Interval analysis is a natural fit to the goal of verifying safety properties in neural network as we have discussed in Section 2.3. Naively, by setting input features as intervals, we could follow the same arithmetic performed in the DNN to compute the output intervals. Based on the output interval, we can verify if the input perturbations will finally lead to violations or not (e.g., output intervals go beyond a certain bound).

Nevertheless, naively computing output intervals in this way suffers from getting extremely loose bounds due to the dependency problem. In particular, it can only get a fair conservative estimation of the output range, which is too wide that includes many false positives. In this section, we illustrate the inter-dependency problem by running a motivating example. Then based on the example, we describe the core techniques we develop to mitigate the dependency problem in the setting of verifying DNNs.

(a) Naive interval propagation
(b) Symbolic interval propagation
(c) Iterative bisection and refinement
Figure 3: Examples showing (1) naive interval extension version where the output interval is loose due to the inter-dependency of the input variables, (2) using symbolic interval analysis to eliminate the input dependency, and (3) using bisection to reduce the input dependency.

A working example. We use a small motivating example shown in Figure 2 to illustrate the interdependency problem and our techniques in dealing with this problem in Figure 3.

Let us assume the sample NN is deployed in an unmanned aerial vehicle taking two inputs (1) distance from the intruder and (2) intruder approaching angle, and it outputs the steering angle. The NN consists of five neurons, where the weight parameters are also shown in Figure 3 attached with each edge.

Assume the possible distance from the intruder is between 4 and 6, and the possible angle of approaching intruder is between 1 and 5, we aim to verify if the steering angle is safe by defining any steering angle less than 7 as unsafe. Specifically, let denote the distance between an intruder and denote the approaching angle of the intruder. Essentially, given and , we aim to assert that . Figure (a)a illustrates the naive baseline interval propagation in this NN. By performing the interval multiplications and additions, along with the ReLU activation function, we get the output interval to be . Note that this is an overestimation because the lower bound 6 cannot be achieved: it only happens when the left hidden neuron outputs 11 and right outputs 5. However, for the left hidden neuron to output 11, the condition and has to be satisfied. Similarly, for the right hidden neuron to output 5, the condition and has to be satisfied. These two conditions are contradictory and therefore cannot be satisfied simultaneously, i.e., output can never be achieved. This effect is known as the dependency problem [39].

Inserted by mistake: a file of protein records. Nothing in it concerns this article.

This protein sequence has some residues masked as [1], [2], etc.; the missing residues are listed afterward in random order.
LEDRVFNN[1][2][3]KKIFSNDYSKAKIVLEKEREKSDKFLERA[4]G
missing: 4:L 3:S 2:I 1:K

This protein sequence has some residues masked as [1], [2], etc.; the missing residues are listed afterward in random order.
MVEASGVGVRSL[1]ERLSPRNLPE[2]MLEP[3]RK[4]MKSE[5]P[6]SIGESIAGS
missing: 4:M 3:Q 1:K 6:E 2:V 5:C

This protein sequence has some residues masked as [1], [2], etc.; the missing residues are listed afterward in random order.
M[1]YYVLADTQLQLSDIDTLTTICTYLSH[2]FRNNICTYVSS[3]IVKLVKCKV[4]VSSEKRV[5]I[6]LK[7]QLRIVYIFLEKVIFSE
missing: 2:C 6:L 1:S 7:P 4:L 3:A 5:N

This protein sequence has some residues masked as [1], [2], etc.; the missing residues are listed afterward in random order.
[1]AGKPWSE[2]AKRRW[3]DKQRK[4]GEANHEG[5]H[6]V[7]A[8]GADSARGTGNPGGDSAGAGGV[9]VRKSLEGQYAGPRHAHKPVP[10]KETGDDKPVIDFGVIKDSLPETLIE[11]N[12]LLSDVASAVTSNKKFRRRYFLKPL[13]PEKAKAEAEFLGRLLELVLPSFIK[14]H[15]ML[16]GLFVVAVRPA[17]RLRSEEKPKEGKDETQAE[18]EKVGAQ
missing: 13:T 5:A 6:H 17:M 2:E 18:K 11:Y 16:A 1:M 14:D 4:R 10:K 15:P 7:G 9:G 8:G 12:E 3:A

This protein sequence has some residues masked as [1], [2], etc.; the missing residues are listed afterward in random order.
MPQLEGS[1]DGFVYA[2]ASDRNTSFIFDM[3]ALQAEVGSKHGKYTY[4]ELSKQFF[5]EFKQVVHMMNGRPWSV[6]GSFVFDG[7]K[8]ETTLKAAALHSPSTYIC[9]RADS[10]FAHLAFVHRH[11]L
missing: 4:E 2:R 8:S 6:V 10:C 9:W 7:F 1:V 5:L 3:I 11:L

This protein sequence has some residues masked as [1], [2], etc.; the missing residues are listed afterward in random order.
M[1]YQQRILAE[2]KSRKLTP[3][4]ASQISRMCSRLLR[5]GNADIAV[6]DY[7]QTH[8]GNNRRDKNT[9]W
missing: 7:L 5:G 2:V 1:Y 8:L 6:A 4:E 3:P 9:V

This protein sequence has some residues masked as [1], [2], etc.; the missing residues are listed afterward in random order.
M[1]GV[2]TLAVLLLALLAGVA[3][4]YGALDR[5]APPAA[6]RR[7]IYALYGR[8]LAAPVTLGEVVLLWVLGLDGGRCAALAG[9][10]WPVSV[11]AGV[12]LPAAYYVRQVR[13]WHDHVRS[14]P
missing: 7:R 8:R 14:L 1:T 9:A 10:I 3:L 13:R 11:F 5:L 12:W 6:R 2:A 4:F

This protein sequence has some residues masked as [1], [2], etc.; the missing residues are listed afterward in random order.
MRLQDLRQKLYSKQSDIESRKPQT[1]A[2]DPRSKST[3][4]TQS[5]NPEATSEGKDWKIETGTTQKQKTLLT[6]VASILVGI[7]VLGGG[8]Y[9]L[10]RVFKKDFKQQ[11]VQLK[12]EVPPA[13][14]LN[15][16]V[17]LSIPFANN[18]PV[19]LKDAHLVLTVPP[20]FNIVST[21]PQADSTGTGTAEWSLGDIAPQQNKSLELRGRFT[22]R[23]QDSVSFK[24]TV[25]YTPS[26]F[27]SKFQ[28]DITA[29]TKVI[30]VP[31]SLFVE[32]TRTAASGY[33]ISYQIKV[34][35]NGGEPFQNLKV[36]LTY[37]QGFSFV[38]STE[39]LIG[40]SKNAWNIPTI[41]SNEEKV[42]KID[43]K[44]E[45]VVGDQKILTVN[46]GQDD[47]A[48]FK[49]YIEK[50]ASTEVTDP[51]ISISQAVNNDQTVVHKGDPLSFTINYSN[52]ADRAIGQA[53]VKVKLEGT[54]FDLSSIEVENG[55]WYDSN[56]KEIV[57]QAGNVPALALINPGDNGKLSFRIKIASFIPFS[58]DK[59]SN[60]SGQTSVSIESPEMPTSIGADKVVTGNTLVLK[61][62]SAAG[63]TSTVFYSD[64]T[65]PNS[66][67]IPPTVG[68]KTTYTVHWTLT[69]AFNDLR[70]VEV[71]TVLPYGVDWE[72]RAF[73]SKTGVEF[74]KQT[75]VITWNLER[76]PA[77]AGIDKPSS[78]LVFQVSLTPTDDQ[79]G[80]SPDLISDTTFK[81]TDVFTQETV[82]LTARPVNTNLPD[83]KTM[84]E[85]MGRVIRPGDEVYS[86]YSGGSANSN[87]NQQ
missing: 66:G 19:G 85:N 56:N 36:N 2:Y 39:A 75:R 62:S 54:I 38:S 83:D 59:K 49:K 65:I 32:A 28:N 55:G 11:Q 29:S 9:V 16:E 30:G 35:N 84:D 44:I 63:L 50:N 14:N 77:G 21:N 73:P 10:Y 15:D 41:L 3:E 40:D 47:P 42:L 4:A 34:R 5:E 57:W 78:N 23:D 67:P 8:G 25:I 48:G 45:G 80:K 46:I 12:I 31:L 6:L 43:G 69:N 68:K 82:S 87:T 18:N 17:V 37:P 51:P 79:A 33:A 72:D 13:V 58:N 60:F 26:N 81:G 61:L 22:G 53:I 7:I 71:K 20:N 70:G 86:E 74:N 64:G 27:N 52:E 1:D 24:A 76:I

As we defined that a safe steering angle should not be less than 7, we cannot guarantee non-existence of violations, for the steering angle can have a value as low as 6 according to the naive interval propagation described above.

Symbolic interval propagation. Figure (b)b demonstrates that we can effectively keep track of the symbolic intervals for both upper and lower bounds of an interval, representing the dependencies of the intermediate neurons’ outputs. We propagate these symbolic intervals through the layers of an NN as far as possible. And we only concretize the bounds either at the final output layer or in intermediate layers where it is not possible to maintain an accurate symbolic interval due to large non-linearities. Then, by calculating the concrete values at the final output layer by solving the closed-form symbolic interval, we are able to get a tighter interval.

For example, the left hidden neuron updates the symbolic lower and upper bounds to be , denoting the operation performed by the previous linear transformation (taking the dot product of input and weight parameters). As we also know for the given input range and , we can safely propagate this symbolic interval after ReLU activation. However, note that in the right hidden neuron, as the possible value of can potentially be as low as . Thus when propagating through ReLU, we partially concretize the lower bound to be 0 (ReLU always changes the negative input to 0), and keep the upper bound as the symbolic equation . In the final layer, the propagated bound will be , where we can finally compute the concrete interval . This is tighter than the naive baseline interval . It also allows us to guarantee the non-existence of any unsafe steering angle.

In summary, symbolic interval propagation explicitly represents the intermediate computation results in terms of the symbolic intervals that encodes the inter-dependency of the input features to minimize overestimation. However, as shown in the previous example, we might have to concretize the bound at certain points as we propagate through layers and neurons, where we lose many dependency relationships. Therefore, we introduce another optimization, iterative refinement, as described below. As shown in Section 7, we can achieve very tight bounds by combining these two techniques.